On New Year’s Day, BBC iPlayer dropped all eight episodes of Mammoth Screen’s crime drama The Serpent, with an international Netflix release to follow. We spoke to Si Bell, one of the series’ three directors of photography, about the creativity and challenges of bringing this must-see TV to the screen.
Shot primarily in Bangkok on the Sony Venice, The Serpent is based on the true story of Charles Sobhraj (Tahar Rahim), a serial killer of Western tourists in 1970s Asia, and the Dutch diplomat who built a case against him, Herman Knippenberg (Billy Howle).
“I was originally going to be shooting the opening four episodes with [lead director] Tom Shankland,” says cinematographer Si Bell, “but unfortunately the shoot was pushed a number of times due to actor availability.” After extensive discussions with Shankland about the look, Bell was unable to wait any longer and went off to photograph A Christmas Carol, ultimately joining The Serpent to film most of the latter half of the series.
Poolside, where a sizeable portion of the shoot took place. Image: Si Bell.
Shankland and first block DP Seppe Van Grieken had established a visual grammar to differentiate Sobhraj and Knippenberg’s stories, lensing the former with anamorphics and the latter with spherical glass. “So the first four episodes of Charles’ story are shot on Kowa anamorphics and an anamorphic adaptor with a 24-290mm Optimo [zoom],” Bell explains, while noting that they strove to use zooms “for emotional effect or to add tension. We tried to make all the camerawork feel motivated emotionally by the story.”
Knippenberg’s thread was shot on Zeiss Superspeeds, but this grammar evolves in the series’ second half. “Herman is getting closer to Charles, and the two timelines are drawing closer, and Herman enters Charles’ world with the raid on Kanit House. We felt we should then blend the two styles at that point. We also felt we would start to become closer to Herman physically with the camera, and become slightly more emotional and slightly less observed as the two men get closer together and the tension heightens. At first we talked about going fully anamorphic but due to the idea of bringing the camera physically closer we felt like the Superspeeds with their very close focus would help us with that.”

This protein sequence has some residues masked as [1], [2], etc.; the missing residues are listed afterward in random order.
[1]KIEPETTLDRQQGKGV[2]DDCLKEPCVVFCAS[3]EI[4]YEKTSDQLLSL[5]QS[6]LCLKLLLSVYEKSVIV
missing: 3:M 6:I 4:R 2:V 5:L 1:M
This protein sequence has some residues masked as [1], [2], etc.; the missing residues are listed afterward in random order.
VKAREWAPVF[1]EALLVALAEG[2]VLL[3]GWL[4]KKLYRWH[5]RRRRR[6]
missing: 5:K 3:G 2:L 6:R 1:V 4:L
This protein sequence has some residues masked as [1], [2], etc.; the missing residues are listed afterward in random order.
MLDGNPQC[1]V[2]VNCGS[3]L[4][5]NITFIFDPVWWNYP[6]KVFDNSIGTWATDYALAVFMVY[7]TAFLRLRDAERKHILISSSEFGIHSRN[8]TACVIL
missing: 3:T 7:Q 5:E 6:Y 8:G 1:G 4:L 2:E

One of the immense lighting rigs used. Image: Si Bell.
The series afforded Bell a lot of creative opportunities when it came to the lighting. “I think in Asia you have license to use colours that you probably wouldn’t get away with in the UK. At the same time,I always thought it should be motivated from the reality of the type of location. I tried to create as much mood as possible when the scene demanded it, using lots of negative fill. In Kanit House I tried to push as much daylight in as possible using pretty much the practicals inside with a bit of LED if needed.
A highlight for Bell comes in the fifth episode, when Nadine Gires (Mathilde Warnier) visits the Kanit House at night. “I wanted to try and make that scene all feel like it was only lit by the pool light,” says Bell, “and have that ripple reflection effect on the ceiling. We rigged water trays outside below with par cans firing into them, and had machines and towers to try and fire the light in to hit the characters.”
Some other impressive set-ups achieved by the Thai crew can be seen on Bell’s Instagram feed, including large-scale blackouts of windows, and an Arri M90 HMI being raised into position on a GF16, a 30ft crane more commonly used for cameras than lights. “Thumb Thumb, our Gaffer, and Chet, our Grip, were both a massive support to me as well everyone else,” Bell enthuses. “What I loved was how the grips and sparks worked so closely together. I remember turning up on set in the morning. All the kit would be already there and set up. All the lights would be burning. Everything would be perfect and the set was so calm.”
Jenna Coleman being filmed in one of the series later episodes as her character, Marie-Andrée Leclerc, confesses to the crimes of her partner, Charles Sobraj. Image: Si Bell.
Bell was lucky to miss the extreme heat and rainfall which hampered Van Grieken’s block. “Once I started, it cooled down a little, although it was still over 30 degrees. That was a challenge for sure, and the traffic is crazy in Bangkok, and unit moves in the day aren’t advised.”
The series was hit by the pandemic less than two weeks before it was due to wrap. After much uncertainty, an August pick-ups shoot in Hertfordshire – mostly standing in for Paris – completed filming. Bell had moved on to other projects by that time, with fellow DP Anton Mertens having stepped in for the final leg of production, but he was able to participate remotely in the grade using Streambox.
“I graded episodes five to eight with Perry [Gibbs] from The Farm,” says Bell. “It worked so well. We would be on FaceTime audio on the AirPods and have the Streambox set-up on my iPad Pro. We tried to be subtle, but still push the period feel, adding a slight grain and softening the edges of the lenses a little, and matching the stock footage in the transitions as best we could.
“I’ve been really blown away with the reaction to The Serpent,” Bell concludes. “If we hadn’t worked through the pandemic, and we hadn’t done the reshoot, and I hadn’t been working remotely, and the guys hadn’t been editing and mixing and doing ADR remotely, then the show still wouldn’t be complete. I know what we do isn’t saving lives, but I’ve got to say, I feel like it’s been a big piece of escapism and it’s given people something to talk about, just like many other shows that have been completed in the pandemic. In that way, I'm proud of all the hard work the industry has put in to keep going and adapt.”